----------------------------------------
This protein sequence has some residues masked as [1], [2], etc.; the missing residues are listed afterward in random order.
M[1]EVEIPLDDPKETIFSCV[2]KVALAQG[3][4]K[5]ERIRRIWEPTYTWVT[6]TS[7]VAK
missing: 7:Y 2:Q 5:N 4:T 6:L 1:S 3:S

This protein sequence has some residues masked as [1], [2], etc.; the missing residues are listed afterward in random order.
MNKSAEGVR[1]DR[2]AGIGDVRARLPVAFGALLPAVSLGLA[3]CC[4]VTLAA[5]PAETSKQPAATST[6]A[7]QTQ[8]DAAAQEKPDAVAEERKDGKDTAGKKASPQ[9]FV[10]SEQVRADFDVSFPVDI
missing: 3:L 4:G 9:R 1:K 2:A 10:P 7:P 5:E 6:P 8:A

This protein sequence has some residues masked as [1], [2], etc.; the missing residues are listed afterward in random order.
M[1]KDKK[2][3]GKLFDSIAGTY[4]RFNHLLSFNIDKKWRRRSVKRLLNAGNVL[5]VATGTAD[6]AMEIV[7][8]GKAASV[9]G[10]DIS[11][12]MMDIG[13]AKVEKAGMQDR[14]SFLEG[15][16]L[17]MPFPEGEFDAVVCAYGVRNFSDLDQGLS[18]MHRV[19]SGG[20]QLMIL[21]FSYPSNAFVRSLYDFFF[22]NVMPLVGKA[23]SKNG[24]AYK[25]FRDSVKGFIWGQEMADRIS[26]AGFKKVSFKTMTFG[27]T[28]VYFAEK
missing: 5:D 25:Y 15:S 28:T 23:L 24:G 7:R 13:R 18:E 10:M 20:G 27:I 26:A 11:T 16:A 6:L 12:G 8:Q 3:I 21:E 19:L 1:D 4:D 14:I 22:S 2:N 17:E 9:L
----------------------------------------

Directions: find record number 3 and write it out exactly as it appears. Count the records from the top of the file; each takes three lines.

This protein sequence has some residues masked as [1], [2], etc.; the missing residues are listed afterward in random order.
M[1]KDKK[2][3]GKLFDSIAGTY[4]RFNHLLSFNIDKKWRRRSVKRLLNAGNVL[5]VATGTAD[6]AMEIV[7][8]GKAASV[9]G[10]DIS[11][12]MMDIG[13]AKVEKAGMQDR[14]SFLEG[15][16]L[17]MPFPEGEFDAVVCAYGVRNFSDLDQGLS[18]MHRV[19]SGG[20]QLMIL[21]FSYPSNAFVRSLYDFFF[22]NVMPLVGKA[23]SKNG[24]AYK[25]FRDSVKGFIWGQEMADRIS[26]AGFKKVSFKTMTFG[27]T[28]VYFAEK
missing: 5:D 25:Y 15:S 28:T 23:L 24:G 7:R 13:R 18:E 10:M 20:G 27:I 26:A 11:T 16:A 6:L 12:G 8:Q 3:I 21:E 19:L 1:D 4:D 14:I 22:S 2:N 17:E 9:L